Too often in my own Christian walk when I have had people want to walk with me there has been a rub because they have wanted to “teach” me things and I have felt they haven’t heard from me. This has not always been the case but for me, the relationships I’ve learned the most from are the ones that I don’t realise the people were discipling or teaching me things. Perhaps I’m just a bit perverse, or some might say proud, but I do need to feel that I am on an equal place with people which is probably why I act the way I do with the younger people who get placed on my path.
When I use to facilitate youth groups, if they were small enough, I would let them have as much autonomy as possible. At one group we ran it like the adult group where the teenagers would bring along food to share. To begin with parents would make the food or buy or be surprised that I didn’t make it all but the teenagers felt like it was their group because they shared the food they had made. It is where I have struggle with larger groups where the leaders have felt they should give to the teens and actually the teens have felt they should be given to.
For me this whole discipling/teaching thing goes both ways in all I do. In my writing workshops I learn as much as I teach. I have gathered some liked minded creative people around me to put on a Christmas play. Now I am more than capable to write it all but actually I have got each actor writing their own piece from their character’s point of view. And again I am learning so much.
There is so much blessing in allowing others to teach you as you teach them 🙂
Ok so the title of this pieces comes from the stages of a woman’s life and once past menopause she can embrace being a Crone. Crone has bad connotations. She is seen as the wicked witch in fairy tales, as bad tempered and disappointed with life, as old and wrinkled. Well I am seeing myself and other friends as we move into this third stage of life finding our calling, being able to get on and do what we want. We have reach a point where our children are independant or becoming that way. They need us less and less. But also we are starting to be bold and to step out. The fear has gone. It’s like nothing can hold us back.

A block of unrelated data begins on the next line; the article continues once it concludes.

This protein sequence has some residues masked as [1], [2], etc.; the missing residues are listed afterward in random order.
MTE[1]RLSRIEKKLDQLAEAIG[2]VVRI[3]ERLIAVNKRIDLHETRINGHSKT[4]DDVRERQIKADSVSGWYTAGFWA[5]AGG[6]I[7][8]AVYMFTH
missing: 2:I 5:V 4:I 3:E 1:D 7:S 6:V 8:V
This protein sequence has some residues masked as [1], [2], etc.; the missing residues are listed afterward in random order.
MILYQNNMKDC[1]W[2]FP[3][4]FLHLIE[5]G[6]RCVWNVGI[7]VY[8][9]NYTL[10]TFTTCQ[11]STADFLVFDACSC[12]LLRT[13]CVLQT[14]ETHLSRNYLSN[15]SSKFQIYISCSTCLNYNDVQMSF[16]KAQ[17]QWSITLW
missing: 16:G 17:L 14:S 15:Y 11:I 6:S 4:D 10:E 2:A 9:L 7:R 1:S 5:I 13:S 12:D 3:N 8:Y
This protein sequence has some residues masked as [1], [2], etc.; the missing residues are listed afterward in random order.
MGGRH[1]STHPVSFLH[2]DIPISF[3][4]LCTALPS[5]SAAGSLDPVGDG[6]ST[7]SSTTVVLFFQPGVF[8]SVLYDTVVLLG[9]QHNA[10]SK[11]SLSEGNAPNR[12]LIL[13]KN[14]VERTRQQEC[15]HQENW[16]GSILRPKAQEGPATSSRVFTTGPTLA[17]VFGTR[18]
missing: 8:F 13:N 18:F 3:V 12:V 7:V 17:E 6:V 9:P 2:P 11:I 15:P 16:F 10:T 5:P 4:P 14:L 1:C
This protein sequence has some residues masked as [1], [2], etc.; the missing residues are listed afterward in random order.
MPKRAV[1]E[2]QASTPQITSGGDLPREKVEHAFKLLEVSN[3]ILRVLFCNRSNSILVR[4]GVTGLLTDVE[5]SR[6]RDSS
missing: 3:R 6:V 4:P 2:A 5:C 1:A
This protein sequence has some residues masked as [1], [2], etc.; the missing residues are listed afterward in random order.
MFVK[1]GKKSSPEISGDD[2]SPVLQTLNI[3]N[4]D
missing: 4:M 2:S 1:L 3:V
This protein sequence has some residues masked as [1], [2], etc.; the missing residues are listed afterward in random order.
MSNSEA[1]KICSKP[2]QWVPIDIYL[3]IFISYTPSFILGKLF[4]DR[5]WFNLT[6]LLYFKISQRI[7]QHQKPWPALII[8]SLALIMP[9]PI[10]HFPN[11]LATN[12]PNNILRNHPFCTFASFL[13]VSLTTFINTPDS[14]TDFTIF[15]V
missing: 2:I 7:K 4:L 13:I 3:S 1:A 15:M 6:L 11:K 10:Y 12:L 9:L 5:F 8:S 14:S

I know I will speak for myself because I can really only speak for me but with this whole Barefoot At The Kitchen Table stuff. I could not have done it 10 years ago. Why? Well not just because I was home schooling 2 children but because I would not have been brave enough. Today I was on local radio – blogged here Radio Tudno – so I won’t repeat it. A couple of weeks ago I went to a local arts community centre to talk about what I do. I spoke clearly and competently. I was not fazed by anything. I know a few years ago, even though I would have tried to be confident I would have been talking too fast and messing up what I was going to say. I do still talk fast. I’m a person who will always talk fast because I have a lot of words in my head that really only become sentences when they fall out of my mouth so I have to say them fast to give them chance to organise themselves 🙂 Tomorrow I’m off to talk about what I do with a local conference centre that’s opening in April. Again a few years ago I would not have been bold enough to do this.
But it’s not just me. A home schooling friend of mine, who’s children are flying the nest, has been able to get more and more involved in her passion for no-dig gardening and will be publishing a book about it all soon. Another person who not only found her passion as her children moved on but, like myself, the doors seemed to open then. And there is another friend of a similar age who is now off on mission journeys into India, to the Calais Jungle and on the streets of the town where she lives. Again like myself and my gardening friend she’s up and ready for it but like us both she is starting to make connections with the right people, move in the right circles, be bold enough to step out.